Daniyal Mueenuddin and Mohsin Hamid: Two 'Internally Displaced' Writers

Mohsin Hamid and Daniyal Mueenuddin in New York on Feb. 23, 2009. (Asia Society)
Mohsin Hamid and Daniyal Mueenuddin in New York on Feb. 23, 2009. (Asia Society)

NEW YORK, February 23, 2009 – Critically acclaimed writers Daniyal Mueenuddin and Mohsin Hamid shared their similar experiences and passion for writing when they sat down with Asia Society Associate Director of Cultural Programs Helen Koh to celebrate Mueenuddin's debut work, In Other Rooms, Other Wonders, a collection of short stories based on Mueenuddin's farm in Pakistan.

Mueenuddin and Hamid are both Ivy League-educated Pakistanis who gave up law to take up the pen, and both expressed a certain ambivalence about their birthplace and the influence it has had on their work. Nostalgia, displacement, yearning for home, and concern about the future of Pakistan played central roles in the discussion.

Hamid, who was born in Lahore, discussed the simultaneous feelings of inclusion and exclusion he has regarding his hometown. "I’ve always felt there is a story to Lahore and it is a story I want to be a part of," he said. "... Although I feel very comfortable and of it, part of me is also not of it, so I will always be looking at it as an insider who is also outsider." Mueenuddin explained that straddling two worlds has enriched the works of many Pakistani writers such as Mohammed Hanif, Kamila Shamsie, and Nadeem Aslam. His own nostalgia for belonging is part of his motivation for writing. "You miss it while you're away, but even when you are there you can never quite grasp it, you never entirely belong to it." Mueenuddin joked that people like himself and Hamid are IDPs: "We’re really internally displaced—we’re displaced inside of ourselves. But for us that is a rich position somehow."

Although they were both young lawyers when they began their literary careers, Mueeniddin and Hamid approached creative writing very differently. Hamid debuted with a novel, Moth Smoke, and was curious as to why Mueenuddin chose the short story format for his first work. Mueenuddin explained that he began late, joking the first thing he wrote was the application for his MFA program. Hamid, on the other hand, took creative writing courses in college with Toni Morrison and Joyce Carol Oates and was inspired by the "romance of being in proximity to writers you could think of as being the real deal."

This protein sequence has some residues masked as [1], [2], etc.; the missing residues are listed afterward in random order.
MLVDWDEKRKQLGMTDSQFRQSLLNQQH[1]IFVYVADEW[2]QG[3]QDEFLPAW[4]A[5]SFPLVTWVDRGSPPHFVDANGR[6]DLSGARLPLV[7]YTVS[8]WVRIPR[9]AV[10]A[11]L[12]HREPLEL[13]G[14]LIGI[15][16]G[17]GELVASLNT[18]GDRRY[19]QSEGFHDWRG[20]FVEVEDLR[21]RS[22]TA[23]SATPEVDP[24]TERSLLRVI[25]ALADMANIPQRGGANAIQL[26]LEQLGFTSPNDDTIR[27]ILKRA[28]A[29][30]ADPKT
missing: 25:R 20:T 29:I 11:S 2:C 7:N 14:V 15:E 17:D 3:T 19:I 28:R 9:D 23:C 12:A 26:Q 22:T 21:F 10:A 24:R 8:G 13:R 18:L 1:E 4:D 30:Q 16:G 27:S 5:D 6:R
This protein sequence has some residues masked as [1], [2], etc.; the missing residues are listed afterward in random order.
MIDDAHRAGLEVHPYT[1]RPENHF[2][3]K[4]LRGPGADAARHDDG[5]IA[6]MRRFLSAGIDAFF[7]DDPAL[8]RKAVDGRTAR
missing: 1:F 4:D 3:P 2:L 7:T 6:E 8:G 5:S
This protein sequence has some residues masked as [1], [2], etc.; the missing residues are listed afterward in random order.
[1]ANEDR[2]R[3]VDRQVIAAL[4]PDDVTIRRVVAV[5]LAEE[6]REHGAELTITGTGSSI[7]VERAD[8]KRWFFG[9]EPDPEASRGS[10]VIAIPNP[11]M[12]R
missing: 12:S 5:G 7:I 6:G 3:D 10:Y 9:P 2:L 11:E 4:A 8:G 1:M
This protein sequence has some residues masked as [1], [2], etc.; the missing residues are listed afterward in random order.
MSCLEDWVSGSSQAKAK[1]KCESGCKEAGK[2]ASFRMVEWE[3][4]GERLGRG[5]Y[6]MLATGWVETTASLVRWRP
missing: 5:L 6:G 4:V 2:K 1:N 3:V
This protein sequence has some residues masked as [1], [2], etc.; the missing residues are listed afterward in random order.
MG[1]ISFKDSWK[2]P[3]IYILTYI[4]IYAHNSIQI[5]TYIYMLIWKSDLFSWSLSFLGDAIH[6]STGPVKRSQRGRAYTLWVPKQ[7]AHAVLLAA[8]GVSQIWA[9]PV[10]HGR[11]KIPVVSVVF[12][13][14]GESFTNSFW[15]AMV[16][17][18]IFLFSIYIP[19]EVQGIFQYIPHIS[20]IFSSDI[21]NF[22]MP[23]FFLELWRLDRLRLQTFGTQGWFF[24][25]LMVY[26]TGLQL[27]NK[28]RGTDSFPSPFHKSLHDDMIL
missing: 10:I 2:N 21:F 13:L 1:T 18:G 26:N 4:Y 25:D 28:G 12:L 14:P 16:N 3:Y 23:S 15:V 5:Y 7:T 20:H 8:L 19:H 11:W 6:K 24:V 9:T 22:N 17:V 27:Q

Both men said that empathy is important to developing realistic characters. Mueenuddin described how doing business on his farm provides excellent insight into the human mind. "There is nothing that lets you understand someone better than doing business," he explained. "There is an intimacy to business that has been helpful in allowing me to get into people’s heads." He described how many writers such as Balzac and Joyce were in business ventures, and believed that "anything that immerses you in the world is good." "The worst thing is to be living in New York City writing about a young writer who can’t figure out what to write about," he joked.

Although both Mueenuddin and Hamid were educated in the US, both have returned to Pakistan either literally or imaginatively. Both authors write in English, but they are both very aware of how censorship in Pakistan has influenced their work. Hamid explained that self-censorship is an inherent part of being a writer. "It is not something that I necessarily like, but nor is it something that I rail against." Mueenuddin pointed out that censorship has been the norm through most of history and that writers today have an extraordinary amount of liberty. He believes, however, that the increasing censorship in Pakistan is "tremendously oppressive" and robs writing of its playfulness.

They also acknowledged that their works may deal with political themes, but at the center are classic love stories. Hamid explained that Pakistan really privileges love stories and that he believes Pakistan is "a very loving place," despite its rough exterior. Mueenuddin pointed out the paradox in Pakistan of treating love like a forbidden secret, and yet elevating it to such great cultural heights. This duality of sweetness and ruthlessness is a prominent theme in his stories.

Before closing, the two alluded briefly to current projects. Mueenuddin is working on a love story set in Pakistan, while Hamid is writing "a series of things on Pakistan, London, and Europe."

Reported by Terasa Younker

A part of Asia Society's Creative Voices of Islam in Asia project, generously funded, in part, by the Doris Duke Foundation for Islamic Art and Lisina Hoch.